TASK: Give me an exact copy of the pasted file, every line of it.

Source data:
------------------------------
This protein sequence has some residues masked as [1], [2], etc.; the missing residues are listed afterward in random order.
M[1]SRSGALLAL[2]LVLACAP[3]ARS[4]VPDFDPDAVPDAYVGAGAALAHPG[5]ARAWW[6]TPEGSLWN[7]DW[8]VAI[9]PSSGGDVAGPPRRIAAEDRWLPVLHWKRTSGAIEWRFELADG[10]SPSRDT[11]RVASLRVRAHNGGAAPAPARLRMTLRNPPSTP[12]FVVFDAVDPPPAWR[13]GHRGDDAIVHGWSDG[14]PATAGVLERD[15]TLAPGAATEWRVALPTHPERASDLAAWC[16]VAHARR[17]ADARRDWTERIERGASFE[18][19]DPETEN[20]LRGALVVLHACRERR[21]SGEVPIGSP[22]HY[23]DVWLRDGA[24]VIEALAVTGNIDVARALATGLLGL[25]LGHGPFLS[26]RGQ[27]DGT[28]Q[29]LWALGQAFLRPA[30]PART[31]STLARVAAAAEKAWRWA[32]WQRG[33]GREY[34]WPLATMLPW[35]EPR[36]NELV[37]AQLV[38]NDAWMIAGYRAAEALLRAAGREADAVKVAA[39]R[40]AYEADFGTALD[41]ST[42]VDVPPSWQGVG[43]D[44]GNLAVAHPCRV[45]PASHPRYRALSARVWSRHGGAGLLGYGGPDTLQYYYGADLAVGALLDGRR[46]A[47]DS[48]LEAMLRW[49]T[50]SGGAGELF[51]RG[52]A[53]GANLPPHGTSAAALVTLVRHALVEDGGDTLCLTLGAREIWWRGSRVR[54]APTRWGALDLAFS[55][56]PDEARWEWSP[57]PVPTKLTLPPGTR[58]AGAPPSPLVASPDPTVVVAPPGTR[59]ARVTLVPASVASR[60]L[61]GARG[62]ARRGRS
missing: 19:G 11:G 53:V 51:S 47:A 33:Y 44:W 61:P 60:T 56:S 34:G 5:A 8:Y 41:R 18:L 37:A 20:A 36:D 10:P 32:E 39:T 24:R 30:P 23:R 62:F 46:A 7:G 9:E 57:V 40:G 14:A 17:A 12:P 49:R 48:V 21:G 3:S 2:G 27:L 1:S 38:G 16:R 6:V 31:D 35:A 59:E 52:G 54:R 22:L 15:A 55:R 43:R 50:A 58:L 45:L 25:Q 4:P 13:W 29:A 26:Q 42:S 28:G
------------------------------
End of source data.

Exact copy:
This protein sequence has some residues masked as [1], [2], etc.; the missing residues are listed afterward in random order.
M[1]SRSGALLAL[2]LVLACAP[3]ARS[4]VPDFDPDAVPDAYVGAGAALAHPG[5]ARAWW[6]TPEGSLWN[7]DW[8]VAI[9]PSSGGDVAGPPRRIAAEDRWLPVLHWKRTSGAIEWRFELADG[10]SPSRDT[11]RVASLRVRAHNGGAAPAPARLRMTLRNPPSTP[12]FVVFDAVDPPPAWR[13]GHRGDDAIVHGWSDG[14]PATAGVLERD[15]TLAPGAATEWRVALPTHPERASDLAAWC[16]VAHARR[17]ADARRDWTERIERGASFE[18][19]DPETEN[20]LRGALVVLHACRERR[21]SGEVPIGSP[22]HY[23]DVWLRDGA[24]VIEALAVTGNIDVARALATGLLGL[25]LGHGPFLS[26]RGQ[27]DGT[28]Q[29]LWALGQAFLRPA[30]PART[31]STLARVAAAAEKAWRWA[32]WQRG[33]GREY[34]WPLATMLPW[35]EPR[36]NELV[37]AQLV[38]NDAWMIAGYRAAEALLRAAGREADAVKVAA[39]R[40]AYEADFGTALD[41]ST[42]VDVPPSWQGVG[43]D[44]GNLAVAHPCRV[45]PASHPRYRALSARVWSRHGGAGLLGYGGPDTLQYYYGADLAVGALLDGRR[46]A[47]DS[48]LEAMLRW[49]T[50]SGGAGELF[51]RG[52]A[53]GANLPPHGTSAAALVTLVRHALVEDGGDTLCLTLGAREIWWRGSRVR[54]APTRWGALDLAFS[55][56]PDEARWEWSP[57]PVPTKLTLPPGTR[58]AGAPPSPLVASPDPTVVVAPPGTR[59]ARVTLVPASVASR[60]L[61]GARG[62]ARRGRS
missing: 19:G 11:G 53:V 51:S 47:A 33:Y 44:W 61:P 60:T 56:S 34:G 5:A 8:Y 41:R 18:L 37:A 20:A 36:D 10:P 32:E 39:T 24:R 30:P 23:R 62:F 46:A 7:G 9:E 57:V 40:G 14:A 17:A 12:P 49:R 48:V 21:G 3:S 2:G 27:L 1:S 38:G 16:R 6:V 31:D 35:A 59:E 52:G 54:R 22:L 15:A 55:R 43:R 50:A 58:L 45:L 25:Q 4:P 13:W 29:A 26:Q 42:S 28:G